The Alternative

The use of an externally-installed database administration application reduces the chances that a malicious user can perform these actions on your database through MyBB.

2. Focus

Reason

We are developing a bulletin board system. We are focused on bringing you the features that will help run your bulletin board. Although database backup and restore are important tools, they are not used on a day-to-day basis in your forum’s administration. The backup function has more frequent use than the restore anyway. Our development resources are limited and we do not have the capacity to develop a fully-featured database administration program into the bulletin board software.

The Alternative

Third-party database administration programs are specifically developed for the purpose of managing your database. Their features are more robust than what we can provide. Just like how we concentrate on discussion board features, their development teams concentrate on what their product is: database administration.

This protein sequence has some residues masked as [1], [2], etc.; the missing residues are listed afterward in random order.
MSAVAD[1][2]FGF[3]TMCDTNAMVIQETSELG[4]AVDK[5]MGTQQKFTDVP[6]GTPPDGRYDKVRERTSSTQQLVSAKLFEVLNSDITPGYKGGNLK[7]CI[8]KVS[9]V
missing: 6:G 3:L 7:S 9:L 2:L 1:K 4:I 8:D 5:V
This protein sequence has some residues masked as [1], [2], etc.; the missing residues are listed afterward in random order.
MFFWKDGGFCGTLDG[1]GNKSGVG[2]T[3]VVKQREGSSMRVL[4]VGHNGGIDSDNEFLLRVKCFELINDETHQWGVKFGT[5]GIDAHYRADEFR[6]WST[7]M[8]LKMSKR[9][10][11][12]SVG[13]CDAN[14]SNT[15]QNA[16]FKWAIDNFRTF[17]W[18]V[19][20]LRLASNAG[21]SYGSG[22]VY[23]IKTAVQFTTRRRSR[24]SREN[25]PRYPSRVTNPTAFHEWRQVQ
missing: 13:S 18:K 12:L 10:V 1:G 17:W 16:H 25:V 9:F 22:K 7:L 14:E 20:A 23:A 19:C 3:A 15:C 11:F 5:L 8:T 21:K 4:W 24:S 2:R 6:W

Weight

Reason

In order to keep the MyBB package a reasonable size, we have to be conscious of what features are implemented. It is a waste of both physical and human resources to have a large package (clunky to install and update) with a steep learning curve (difficulty of usage).

The Alternative

Dedicated database administration solutions have the ability to incorporate more useful administrative features because that is their focus.

Reliability

Reason

In the hypothetical case where an import facility is indeed incorporated into MyBB, the requirement of using it is a working version of MyBB. Let’s say you just upgraded to MyBB 1.4, but you do not like it. Your database backup is 30MB. You start restoring it via the MyBB 1.4 Admin CP, but the restore times out part way. Your database is now half MyBB 1.2.x and half MyBB 1.4.x and neither version will operate correctly. You will need to resort to a third-party database administration program anyway to complete the process of reverting. A doctor can’t heal himself if he is unconscious.

The Alternative

A third-party database administration program does not depend on anything you are operating on. Even if an operation times out, this does not affect the program, you will be able to use the same program to correct the problem.

I hope this sheds some light on the rationale behind not including a database import feature.